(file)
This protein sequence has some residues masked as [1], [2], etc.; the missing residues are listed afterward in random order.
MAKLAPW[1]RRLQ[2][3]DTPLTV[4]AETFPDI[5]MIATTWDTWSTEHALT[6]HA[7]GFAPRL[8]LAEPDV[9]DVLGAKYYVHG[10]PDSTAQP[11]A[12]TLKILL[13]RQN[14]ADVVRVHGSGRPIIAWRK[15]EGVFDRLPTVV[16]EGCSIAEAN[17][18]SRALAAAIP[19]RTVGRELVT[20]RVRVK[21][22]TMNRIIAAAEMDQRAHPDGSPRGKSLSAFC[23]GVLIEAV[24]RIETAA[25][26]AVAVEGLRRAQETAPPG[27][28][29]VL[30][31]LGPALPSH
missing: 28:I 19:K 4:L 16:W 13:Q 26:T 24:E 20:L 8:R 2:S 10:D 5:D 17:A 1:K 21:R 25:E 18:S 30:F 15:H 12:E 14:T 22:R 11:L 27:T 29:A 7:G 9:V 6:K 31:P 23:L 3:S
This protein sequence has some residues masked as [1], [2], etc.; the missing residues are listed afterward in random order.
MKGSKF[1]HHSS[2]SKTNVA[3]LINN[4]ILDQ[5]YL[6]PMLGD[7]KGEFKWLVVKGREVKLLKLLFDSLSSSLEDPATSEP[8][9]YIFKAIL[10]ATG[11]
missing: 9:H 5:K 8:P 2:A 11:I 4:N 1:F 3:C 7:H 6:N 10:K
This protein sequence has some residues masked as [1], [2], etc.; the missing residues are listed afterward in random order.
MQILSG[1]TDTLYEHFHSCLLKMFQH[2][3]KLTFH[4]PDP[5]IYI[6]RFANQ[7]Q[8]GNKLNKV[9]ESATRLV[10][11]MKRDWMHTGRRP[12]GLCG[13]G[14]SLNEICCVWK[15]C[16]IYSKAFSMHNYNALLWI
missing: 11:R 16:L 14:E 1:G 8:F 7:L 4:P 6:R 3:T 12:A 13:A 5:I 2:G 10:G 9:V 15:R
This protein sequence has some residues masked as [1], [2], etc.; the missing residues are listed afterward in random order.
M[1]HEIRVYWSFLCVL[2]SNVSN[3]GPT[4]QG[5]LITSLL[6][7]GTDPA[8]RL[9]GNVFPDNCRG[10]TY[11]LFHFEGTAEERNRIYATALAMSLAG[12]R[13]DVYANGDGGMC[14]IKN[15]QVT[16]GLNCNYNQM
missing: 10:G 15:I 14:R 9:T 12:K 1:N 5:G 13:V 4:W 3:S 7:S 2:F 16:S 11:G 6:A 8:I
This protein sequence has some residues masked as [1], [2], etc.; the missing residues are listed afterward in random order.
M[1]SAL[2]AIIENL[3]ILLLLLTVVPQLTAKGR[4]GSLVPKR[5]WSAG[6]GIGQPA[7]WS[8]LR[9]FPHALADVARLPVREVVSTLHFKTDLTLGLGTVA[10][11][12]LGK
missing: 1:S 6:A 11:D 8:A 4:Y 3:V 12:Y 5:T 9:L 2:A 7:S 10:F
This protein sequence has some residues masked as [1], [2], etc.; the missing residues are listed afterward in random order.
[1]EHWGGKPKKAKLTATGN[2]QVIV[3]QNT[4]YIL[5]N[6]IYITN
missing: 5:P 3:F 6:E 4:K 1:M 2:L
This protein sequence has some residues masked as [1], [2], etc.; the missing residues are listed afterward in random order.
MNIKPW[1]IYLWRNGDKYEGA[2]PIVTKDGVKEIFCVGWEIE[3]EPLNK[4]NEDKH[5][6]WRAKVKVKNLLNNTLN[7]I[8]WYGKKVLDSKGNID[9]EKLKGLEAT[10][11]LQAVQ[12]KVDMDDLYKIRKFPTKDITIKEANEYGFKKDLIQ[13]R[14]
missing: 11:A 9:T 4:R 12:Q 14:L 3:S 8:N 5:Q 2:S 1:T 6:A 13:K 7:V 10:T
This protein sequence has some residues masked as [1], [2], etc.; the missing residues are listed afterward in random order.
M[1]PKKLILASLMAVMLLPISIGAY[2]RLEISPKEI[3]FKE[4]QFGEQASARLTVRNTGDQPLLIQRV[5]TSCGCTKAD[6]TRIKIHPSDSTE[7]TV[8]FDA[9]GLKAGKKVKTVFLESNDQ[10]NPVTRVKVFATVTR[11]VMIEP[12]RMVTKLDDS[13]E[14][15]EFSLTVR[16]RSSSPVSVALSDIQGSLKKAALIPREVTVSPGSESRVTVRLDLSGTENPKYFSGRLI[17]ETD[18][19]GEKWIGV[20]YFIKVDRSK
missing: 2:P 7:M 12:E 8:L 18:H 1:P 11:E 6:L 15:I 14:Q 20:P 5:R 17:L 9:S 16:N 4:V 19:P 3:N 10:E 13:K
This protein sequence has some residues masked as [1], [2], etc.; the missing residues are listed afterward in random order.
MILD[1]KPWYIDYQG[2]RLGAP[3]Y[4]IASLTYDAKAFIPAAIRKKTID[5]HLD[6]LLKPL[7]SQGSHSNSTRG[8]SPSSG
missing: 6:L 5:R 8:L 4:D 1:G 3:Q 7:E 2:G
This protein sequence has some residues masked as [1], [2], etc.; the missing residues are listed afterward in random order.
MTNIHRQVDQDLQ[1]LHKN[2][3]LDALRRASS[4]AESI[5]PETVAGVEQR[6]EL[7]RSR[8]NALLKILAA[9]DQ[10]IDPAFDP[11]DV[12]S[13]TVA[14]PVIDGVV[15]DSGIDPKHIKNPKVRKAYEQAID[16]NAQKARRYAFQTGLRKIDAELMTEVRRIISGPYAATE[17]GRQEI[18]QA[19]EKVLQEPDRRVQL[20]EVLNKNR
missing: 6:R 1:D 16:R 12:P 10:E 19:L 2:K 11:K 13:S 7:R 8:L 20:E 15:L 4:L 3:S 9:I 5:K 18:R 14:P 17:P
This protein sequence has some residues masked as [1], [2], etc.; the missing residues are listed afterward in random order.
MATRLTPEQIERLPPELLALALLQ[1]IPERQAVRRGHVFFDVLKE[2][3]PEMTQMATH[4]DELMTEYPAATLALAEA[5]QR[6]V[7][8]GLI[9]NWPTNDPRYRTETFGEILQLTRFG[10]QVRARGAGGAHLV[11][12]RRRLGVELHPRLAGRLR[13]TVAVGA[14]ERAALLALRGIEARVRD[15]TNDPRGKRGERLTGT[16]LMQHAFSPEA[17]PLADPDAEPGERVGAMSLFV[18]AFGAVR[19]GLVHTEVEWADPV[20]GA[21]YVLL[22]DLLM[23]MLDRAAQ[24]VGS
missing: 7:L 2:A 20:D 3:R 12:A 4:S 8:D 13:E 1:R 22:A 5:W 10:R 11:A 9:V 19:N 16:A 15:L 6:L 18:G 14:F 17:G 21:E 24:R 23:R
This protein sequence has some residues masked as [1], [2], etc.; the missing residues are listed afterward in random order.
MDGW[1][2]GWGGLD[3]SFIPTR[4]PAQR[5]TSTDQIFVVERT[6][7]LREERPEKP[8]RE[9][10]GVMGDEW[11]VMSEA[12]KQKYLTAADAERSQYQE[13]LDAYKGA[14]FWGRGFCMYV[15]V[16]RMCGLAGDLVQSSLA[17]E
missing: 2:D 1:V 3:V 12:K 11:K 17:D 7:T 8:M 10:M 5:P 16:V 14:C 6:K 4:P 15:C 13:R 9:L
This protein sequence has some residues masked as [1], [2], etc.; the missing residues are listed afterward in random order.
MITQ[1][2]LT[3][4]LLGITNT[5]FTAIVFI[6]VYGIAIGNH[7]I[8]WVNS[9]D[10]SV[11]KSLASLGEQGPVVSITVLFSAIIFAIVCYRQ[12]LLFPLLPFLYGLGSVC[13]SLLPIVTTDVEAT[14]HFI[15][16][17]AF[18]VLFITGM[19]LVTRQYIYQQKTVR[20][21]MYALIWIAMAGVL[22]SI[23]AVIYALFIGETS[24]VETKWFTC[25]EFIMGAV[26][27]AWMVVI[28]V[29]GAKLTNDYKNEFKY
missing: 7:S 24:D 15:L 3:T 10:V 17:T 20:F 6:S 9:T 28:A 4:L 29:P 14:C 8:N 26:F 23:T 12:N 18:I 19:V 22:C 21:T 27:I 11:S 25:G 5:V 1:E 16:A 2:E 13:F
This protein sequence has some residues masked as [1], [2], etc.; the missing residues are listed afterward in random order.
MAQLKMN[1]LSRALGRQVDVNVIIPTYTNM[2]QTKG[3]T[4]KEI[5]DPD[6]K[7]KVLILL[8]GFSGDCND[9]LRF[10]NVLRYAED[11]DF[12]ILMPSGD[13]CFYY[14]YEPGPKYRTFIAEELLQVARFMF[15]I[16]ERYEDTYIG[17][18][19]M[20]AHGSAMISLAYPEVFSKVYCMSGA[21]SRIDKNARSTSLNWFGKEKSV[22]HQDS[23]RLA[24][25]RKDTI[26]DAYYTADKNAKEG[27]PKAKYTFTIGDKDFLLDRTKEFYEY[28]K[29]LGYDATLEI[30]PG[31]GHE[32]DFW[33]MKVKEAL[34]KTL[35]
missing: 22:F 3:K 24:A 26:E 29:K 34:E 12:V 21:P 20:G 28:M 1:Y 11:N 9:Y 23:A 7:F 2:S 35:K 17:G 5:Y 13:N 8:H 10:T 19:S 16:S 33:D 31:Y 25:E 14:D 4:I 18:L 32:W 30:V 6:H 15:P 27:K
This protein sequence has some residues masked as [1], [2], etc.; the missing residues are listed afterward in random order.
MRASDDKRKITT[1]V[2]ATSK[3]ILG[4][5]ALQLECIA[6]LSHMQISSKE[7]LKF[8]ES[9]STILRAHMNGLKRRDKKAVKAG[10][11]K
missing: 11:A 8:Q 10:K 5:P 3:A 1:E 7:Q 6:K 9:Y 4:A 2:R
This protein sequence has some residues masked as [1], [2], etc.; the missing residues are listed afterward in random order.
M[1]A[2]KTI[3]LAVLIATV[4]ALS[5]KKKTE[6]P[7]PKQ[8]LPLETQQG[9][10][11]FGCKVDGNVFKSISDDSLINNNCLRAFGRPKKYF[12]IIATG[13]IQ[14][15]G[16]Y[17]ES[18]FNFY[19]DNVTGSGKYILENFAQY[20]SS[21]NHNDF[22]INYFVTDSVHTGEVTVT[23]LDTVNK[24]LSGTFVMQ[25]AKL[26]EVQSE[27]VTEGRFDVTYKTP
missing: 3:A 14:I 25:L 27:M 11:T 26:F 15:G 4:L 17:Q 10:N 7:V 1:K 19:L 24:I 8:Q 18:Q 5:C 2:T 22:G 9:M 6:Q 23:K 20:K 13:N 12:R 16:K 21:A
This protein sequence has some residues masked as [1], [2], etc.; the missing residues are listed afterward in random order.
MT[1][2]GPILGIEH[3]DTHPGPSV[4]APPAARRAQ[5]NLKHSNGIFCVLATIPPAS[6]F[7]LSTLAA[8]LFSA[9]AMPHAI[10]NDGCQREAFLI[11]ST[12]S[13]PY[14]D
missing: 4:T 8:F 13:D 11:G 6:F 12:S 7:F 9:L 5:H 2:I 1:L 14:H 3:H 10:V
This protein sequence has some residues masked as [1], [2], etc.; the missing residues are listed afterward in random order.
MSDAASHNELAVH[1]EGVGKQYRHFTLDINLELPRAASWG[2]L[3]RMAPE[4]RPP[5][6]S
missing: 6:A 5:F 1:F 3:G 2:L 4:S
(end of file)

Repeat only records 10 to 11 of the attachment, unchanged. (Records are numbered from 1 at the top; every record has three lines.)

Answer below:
This protein sequence has some residues masked as [1], [2], etc.; the missing residues are listed afterward in random order.
MTNIHRQVDQDLQ[1]LHKN[2][3]LDALRRASS[4]AESI[5]PETVAGVEQR[6]EL[7]RSR[8]NALLKILAA[9]DQ[10]IDPAFDP[11]DV[12]S[13]TVA[14]PVIDGVV[15]DSGIDPKHIKNPKVRKAYEQAID[16]NAQKARRYAFQTGLRKIDAELMTEVRRIISGPYAATE[17]GRQEI[18]QA[19]EKVLQEPDRRVQL[20]EVLNKNR
missing: 6:R 1:D 16:R 12:P 10:E 19:L 2:K 11:K 13:S 7:R 8:L 20:E 15:L 4:L 3:S 9:I 5:K 18:R 14:P 17:P
This protein sequence has some residues masked as [1], [2], etc.; the missing residues are listed afterward in random order.
MATRLTPEQIERLPPELLALALLQ[1]IPERQAVRRGHVFFDVLKE[2][3]PEMTQMATH[4]DELMTEYPAATLALAEA[5]QR[6]V[7][8]GLI[9]NWPTNDPRYRTETFGEILQLTRFG[10]QVRARGAGGAHLV[11][12]RRRLGVELHPRLAGRLR[13]TVAVGA[14]ERAALLALRGIEARVRD[15]TNDPRGKRGERLTGT[16]LMQHAFSPEA[17]PLADPDAEPGERVGAMSLFV[18]AFGAVR[19]GLVHTEVEWADPV[20]GA[21]YVLL[22]DLLM[23]MLDRAAQ[24]VGS
missing: 7:L 2:A 20:D 3:R 12:A 4:S 8:D 13:E 1:R 22:A 5:W 10:R 11:A 9:V 19:N 16:A 15:L 6:L 18:G 14:F 17:G 21:E 24:R 23:R